A New Kind of Fallout grew from an Opera Theater of Pittsburgh commission to celebrate the life and work of Rachel Carson. Because Carson's estate is protective of her biography, the opera's creators instead crafted a fictional story about a woman whose life is changed by Carson's book Silent Spring, which launched the contemporary environmental movement.
Heroine Alice Front lives in suburban Pittsburgh in 1962, the year Silent Spring was published. Newly pregnant, she's driven into activism by Carson's wake-up call about the deadly effects on wildlife of indiscriminate spraying of DDT and other new "wonder chemicals." Complication: Her charming, career-guy husband, Jack, is an ad man for Better Life, a manufacturer of the chemicals that biologist Carson (a Pittsburgh-area native) warned about.
Opera Theater's world-premiere production, directed for SummerFest by Jonathan Eaton, is frequently powerful. The sophisticated, often beautiful score is by noted composer Gilda Lyons, the libretto by Pittsburgh-based playwright Tammy Ryan. Ryan smartly sets the scene of a commercialized, better-living-through chemistry society that's also embracing new causes, including feminism: Ryan has Alice view her burgeoning activism as its own kind of pregnancy.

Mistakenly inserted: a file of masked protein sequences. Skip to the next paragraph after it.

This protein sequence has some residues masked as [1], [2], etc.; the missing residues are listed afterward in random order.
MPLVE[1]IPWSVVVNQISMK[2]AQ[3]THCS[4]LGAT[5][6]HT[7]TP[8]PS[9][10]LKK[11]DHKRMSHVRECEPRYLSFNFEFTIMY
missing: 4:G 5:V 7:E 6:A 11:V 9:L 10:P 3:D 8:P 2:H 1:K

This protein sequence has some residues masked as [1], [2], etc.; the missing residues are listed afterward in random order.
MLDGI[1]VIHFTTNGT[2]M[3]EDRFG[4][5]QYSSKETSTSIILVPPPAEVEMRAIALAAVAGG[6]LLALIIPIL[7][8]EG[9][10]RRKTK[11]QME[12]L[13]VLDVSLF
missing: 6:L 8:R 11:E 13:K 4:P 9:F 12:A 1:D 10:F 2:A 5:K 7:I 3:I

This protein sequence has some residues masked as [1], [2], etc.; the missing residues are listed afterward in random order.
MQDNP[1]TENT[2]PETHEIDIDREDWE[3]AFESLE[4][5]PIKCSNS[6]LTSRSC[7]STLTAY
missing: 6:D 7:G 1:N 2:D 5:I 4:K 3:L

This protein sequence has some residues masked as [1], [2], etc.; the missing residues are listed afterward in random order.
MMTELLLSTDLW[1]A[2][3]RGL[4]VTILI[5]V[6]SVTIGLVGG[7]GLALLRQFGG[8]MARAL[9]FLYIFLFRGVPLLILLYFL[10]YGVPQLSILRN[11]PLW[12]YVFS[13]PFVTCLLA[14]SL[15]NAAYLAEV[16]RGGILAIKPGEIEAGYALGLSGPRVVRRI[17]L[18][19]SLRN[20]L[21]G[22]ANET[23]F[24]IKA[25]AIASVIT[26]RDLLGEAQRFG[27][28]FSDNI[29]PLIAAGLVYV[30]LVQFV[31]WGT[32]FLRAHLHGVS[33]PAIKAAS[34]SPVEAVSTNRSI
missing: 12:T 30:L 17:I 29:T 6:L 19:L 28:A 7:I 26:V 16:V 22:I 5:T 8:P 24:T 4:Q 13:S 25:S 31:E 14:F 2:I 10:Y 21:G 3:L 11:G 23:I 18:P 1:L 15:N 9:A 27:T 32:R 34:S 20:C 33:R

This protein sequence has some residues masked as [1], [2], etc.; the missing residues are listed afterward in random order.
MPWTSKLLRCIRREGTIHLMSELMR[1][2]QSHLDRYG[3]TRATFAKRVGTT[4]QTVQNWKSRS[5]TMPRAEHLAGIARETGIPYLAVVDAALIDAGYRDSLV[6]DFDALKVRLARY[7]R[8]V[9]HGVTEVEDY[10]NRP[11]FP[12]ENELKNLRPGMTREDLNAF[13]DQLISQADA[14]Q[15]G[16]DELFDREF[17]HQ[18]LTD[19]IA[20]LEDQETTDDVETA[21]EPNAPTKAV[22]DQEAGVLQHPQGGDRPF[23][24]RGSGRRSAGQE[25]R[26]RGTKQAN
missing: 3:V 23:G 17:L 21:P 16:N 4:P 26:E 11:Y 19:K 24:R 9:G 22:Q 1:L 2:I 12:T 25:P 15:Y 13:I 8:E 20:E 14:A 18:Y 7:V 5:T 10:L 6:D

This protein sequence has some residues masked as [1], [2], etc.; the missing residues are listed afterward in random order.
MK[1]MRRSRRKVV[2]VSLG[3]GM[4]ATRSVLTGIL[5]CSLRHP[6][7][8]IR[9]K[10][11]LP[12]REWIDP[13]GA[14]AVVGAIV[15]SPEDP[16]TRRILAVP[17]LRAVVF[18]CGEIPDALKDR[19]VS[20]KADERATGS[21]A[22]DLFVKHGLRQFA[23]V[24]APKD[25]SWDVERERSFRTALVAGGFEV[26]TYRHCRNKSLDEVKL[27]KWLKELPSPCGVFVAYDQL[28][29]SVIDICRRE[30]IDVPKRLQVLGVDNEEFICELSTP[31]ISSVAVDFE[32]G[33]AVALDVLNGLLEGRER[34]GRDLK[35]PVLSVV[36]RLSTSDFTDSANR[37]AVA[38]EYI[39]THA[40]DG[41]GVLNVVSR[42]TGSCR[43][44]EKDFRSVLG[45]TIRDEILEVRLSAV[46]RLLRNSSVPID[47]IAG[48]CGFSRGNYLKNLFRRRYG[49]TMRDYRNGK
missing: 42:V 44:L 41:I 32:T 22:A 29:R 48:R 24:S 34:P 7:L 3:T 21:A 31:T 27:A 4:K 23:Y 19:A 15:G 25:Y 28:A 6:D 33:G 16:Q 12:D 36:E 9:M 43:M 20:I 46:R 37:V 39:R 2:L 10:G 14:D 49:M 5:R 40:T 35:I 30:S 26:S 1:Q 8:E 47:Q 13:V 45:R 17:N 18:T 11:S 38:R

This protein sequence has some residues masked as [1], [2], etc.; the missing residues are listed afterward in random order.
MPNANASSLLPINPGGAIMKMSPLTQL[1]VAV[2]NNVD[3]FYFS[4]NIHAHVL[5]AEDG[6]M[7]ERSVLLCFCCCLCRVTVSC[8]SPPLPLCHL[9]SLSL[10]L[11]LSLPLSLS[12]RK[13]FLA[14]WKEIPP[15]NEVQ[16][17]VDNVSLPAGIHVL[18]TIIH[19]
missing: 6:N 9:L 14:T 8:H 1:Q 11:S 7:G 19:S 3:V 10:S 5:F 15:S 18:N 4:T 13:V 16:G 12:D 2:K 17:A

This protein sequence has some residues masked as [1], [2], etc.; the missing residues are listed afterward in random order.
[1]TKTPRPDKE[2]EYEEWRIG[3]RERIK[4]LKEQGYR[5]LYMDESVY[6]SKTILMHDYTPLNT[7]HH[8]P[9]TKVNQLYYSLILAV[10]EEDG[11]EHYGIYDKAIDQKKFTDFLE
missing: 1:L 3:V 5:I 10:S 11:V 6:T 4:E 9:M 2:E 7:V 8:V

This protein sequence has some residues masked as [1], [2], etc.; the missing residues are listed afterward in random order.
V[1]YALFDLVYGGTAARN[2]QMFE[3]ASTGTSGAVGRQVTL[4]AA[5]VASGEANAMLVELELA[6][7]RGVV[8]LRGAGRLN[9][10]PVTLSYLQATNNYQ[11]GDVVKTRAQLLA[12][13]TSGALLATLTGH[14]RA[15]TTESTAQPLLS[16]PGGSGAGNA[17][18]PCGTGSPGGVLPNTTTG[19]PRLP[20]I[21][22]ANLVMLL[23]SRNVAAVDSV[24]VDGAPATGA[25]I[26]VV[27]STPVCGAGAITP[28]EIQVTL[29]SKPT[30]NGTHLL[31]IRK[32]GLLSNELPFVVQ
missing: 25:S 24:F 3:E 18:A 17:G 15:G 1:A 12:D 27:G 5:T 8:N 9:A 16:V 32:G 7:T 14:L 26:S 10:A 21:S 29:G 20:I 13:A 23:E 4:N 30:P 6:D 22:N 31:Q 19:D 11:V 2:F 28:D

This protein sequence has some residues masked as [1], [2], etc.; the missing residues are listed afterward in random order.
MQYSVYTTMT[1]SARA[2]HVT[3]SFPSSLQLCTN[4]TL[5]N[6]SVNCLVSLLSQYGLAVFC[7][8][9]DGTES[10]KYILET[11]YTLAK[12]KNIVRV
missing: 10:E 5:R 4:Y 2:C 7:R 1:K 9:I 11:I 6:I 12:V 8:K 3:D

Indeed, the play's gender politics are especially provocative. Alice's allies are all female: two of the fellow company wives in her book club, along with three choral characters symbolizing The Earth, Science and the Word. Her antagonists are tie-clad men who admonish Jack to "control his wife," and who tend to frame things in terms of warfare — against insects, against Carson. A scene of DDT being sprayed is depicted as a kind of domestic terrorism. A chorus of male voices (who see themselves as protectors) is martial, while powerful female choruses sing in defense of the earth, with pelagic imagery referencing tides and waves.
The accomplished cast includes Lara Lynn Cottrill, as Alice; Christopher Scott, as Jack; and Daphne Alderson as an older Alice who sometimes interacts with the present action.
A weakness of the show is that its central conflict — pesticides, pro or con? — is more issue than story. And although the issue is framed in achingly human terms, its frequent reiteration often stalls the narrative. Still, New Kind of Fallout remains an artful perspective on an important matter.